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How To Send An Effective Thank You Letter After Your Interview

How To Send An Effective Thank You Letter After Your Interview

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Have you ever wondered if thank you letters are really necessary anymore?

Related: How To Write The Best Job Interview Thank You Note

One hiring manager called me a few days after a phone interview with a candidate. The manager believed the person was qualified but wasn’t sure she wanted to move forward with the process. She hadn’t received a thank you note and found out that the person hadn’t even asked for her email address (to send a note). That piece of information confirmed the hiring manager’s belief that this person wasn’t The One.

Thank you notes are still a key part of a successful interview process.

Thank you notes are important to the follow up process after an interview. Your note is a critical communication piece that allows you to speak to that hiring manager one more time to make the case for hiring you. They also demonstrate your manners and social skills and provide a preview of how you will represent the company when you work for them.

In many cases, the thank you note is the tipping point. If a hiring manager is on the fence at all about you, a well-timed, well-written thank you note can absolutely tip them in favor of hiring you—and a missing note can tip them against you fast.

Send an email—not a handwritten note.

You will still find advice in favor of handwritten thank you notes, but do yourself a favor—skip it. Send an emailed note instead. Why? It isn’t that a handwritten note doesn’t add that personal touch. It does. But the speed of business is faster than ever. Hiring decisions can be made quickly, so you need to make sure your note arrives no later than 24 hours after the interview. You don’t want your note to be stuck in the snail mail process while they decide to hire someone else.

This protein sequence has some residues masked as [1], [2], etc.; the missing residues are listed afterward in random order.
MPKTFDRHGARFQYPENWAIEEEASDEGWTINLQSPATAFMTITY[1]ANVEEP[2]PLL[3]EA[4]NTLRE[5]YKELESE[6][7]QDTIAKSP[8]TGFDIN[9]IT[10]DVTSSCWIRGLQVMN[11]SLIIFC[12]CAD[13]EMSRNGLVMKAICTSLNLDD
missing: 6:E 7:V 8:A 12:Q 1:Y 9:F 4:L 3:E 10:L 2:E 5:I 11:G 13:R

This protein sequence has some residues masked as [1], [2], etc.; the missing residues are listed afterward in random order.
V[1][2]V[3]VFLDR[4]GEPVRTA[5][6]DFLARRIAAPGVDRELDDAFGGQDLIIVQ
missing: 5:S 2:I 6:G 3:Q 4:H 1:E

Send a note to everyone you spoke with.

Yes, there may be only one person with the final decision power to hire you. However, if you’ve interviewed with others in the organization (HR representative, team members, co-workers, managers, panel members, and so on), remember that their opinions matter a lot, or they wouldn’t be interviewing you. Don’t fail to recognize them by sending individualized notes to everyone you speak with. (Don’t send the same letter to everyone. Write a modified note to each person.) It’s not only practical, it’s good manners.

When you interview, ask for the business cards of everyone you speak with so you have their email addresses. If you’ve been friendly to the receptionist, secretary, or assistant, you can ask that person for email addresses if you’re missing any.

Find out more about Following Up After the Interview (including what to write in your thank you note) when you download my Free Report.

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About the author

Career Coach – Peggy McKee is an expert resource and a dedicated advocate for job seekers. Known as the Sales Recruiter from Career Confidential, her years of experience as a nationally-known recruiter for sales and marketing jobs give her a unique perspective and advantage in developing the tools and strategies that help job seekers stand head and shoulders above the competition. Peggy has been named #1 on the list of the Top 25 Most Influential Online Recruiters by HR Examiner, and has been quoted in articles from CNN, CAP TODAY, Yahoo! HotJobs, and the Denver Examiner.


Disclosure: This post is sponsored by a CAREEREALISM-approved expert. You can learn more about expert posts here.


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Peggy McKee Career Coach – Peggy McKee is an expert resource and a dedicated advocate for job seekers. Known as the Sales Recruiter from Career Confidential, her years of experience as a nationally-known recruiter for sales and marketing jobs give her a unique perspective and advantage in developing the tools and strategies that help job seekers stand head and shoulders above the competition. Peggy has been named #1 on the list of the Top 25 Most Influential Online Recruiters by HR Examiner, and has been quoted in articles from CNN, CAP TODAY, Yahoo! HotJobs, and the Denver Examiner.